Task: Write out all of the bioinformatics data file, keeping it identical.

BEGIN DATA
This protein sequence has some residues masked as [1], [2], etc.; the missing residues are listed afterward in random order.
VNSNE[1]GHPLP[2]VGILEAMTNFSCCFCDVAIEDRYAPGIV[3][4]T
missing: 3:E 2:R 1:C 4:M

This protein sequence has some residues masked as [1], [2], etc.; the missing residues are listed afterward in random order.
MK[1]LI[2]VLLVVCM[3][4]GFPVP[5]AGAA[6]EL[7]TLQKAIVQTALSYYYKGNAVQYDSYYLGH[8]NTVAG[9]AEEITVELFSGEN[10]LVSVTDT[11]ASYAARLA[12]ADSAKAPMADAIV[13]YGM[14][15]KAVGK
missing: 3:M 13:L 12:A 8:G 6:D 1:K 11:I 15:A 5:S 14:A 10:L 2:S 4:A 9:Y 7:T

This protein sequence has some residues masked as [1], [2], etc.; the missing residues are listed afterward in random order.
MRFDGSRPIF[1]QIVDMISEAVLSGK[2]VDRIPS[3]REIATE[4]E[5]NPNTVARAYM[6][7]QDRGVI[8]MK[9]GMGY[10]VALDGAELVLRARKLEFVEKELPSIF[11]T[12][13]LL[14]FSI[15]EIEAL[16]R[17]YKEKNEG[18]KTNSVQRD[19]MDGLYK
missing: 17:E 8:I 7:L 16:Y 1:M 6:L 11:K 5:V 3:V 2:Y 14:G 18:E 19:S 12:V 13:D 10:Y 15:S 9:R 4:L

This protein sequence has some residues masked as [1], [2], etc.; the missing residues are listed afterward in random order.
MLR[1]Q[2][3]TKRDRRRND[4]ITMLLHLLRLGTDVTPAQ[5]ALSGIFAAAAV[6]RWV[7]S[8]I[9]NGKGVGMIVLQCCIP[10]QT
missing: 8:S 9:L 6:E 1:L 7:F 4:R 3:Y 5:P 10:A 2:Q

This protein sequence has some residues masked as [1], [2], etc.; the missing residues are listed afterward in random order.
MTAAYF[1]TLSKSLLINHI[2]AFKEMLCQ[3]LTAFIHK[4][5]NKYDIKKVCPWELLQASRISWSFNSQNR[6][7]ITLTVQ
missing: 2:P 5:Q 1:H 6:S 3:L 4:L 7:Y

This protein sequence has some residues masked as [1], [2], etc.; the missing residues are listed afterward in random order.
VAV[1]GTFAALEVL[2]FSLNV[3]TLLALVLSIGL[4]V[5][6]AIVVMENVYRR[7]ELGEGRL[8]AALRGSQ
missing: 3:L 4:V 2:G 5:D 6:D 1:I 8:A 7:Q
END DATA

This protein sequence has some residues masked as [1], [2], etc.; the missing residues are listed afterward in random order.
VNSNE[1]GHPLP[2]VGILEAMTNFSCCFCDVAIEDRYAPGIV[3][4]T
missing: 3:E 2:R 1:C 4:M

This protein sequence has some residues masked as [1], [2], etc.; the missing residues are listed afterward in random order.
MK[1]LI[2]VLLVVCM[3][4]GFPVP[5]AGAA[6]EL[7]TLQKAIVQTALSYYYKGNAVQYDSYYLGH[8]NTVAG[9]AEEITVELFSGEN[10]LVSVTDT[11]ASYAARLA[12]ADSAKAPMADAIV[13]YGM[14][15]KAVGK
missing: 3:M 13:L 12:A 8:G 6:D 1:K 11:I 15:A 5:S 14:A 10:L 2:S 4:A 9:Y 7:T

This protein sequence has some residues masked as [1], [2], etc.; the missing residues are listed afterward in random order.
MRFDGSRPIF[1]QIVDMISEAVLSGK[2]VDRIPS[3]REIATE[4]E[5]NPNTVARAYM[6][7]QDRGVI[8]MK[9]GMGY[10]VALDGAELVLRARKLEFVEKELPSIF[11]T[12][13]LL[14]FSI[15]EIEAL[16]R[17]YKEKNEG[18]KTNSVQRD[19]MDGLYK
missing: 17:E 8:I 7:L 16:Y 1:M 6:L 11:K 5:V 3:V 2:Y 14:G 18:E 19:S 12:V 13:D 10:Y 15:S 9:R 4:L

This protein sequence has some residues masked as [1], [2], etc.; the missing residues are listed afterward in random order.
MLR[1]Q[2][3]TKRDRRRND[4]ITMLLHLLRLGTDVTPAQ[5]ALSGIFAAAAV[6]RWV[7]S[8]I[9]NGKGVGMIVLQCCIP[10]QT
missing: 8:S 9:L 6:E 1:L 7:F 4:R 3:Y 5:P 10:A 2:Q

This protein sequence has some residues masked as [1], [2], etc.; the missing residues are listed afterward in random order.
MTAAYF[1]TLSKSLLINHI[2]AFKEMLCQ[3]LTAFIHK[4][5]NKYDIKKVCPWELLQASRISWSFNSQNR[6][7]ITLTVQ
missing: 2:P 5:Q 1:H 6:S 3:L 4:L 7:Y

This protein sequence has some residues masked as [1], [2], etc.; the missing residues are listed afterward in random order.
VAV[1]GTFAALEVL[2]FSLNV[3]TLLALVLSIGL[4]V[5][6]AIVVMENVYRR[7]ELGEGRL[8]AALRGSQ
missing: 3:L 4:V 2:G 5:D 6:D 1:I 8:A 7:Q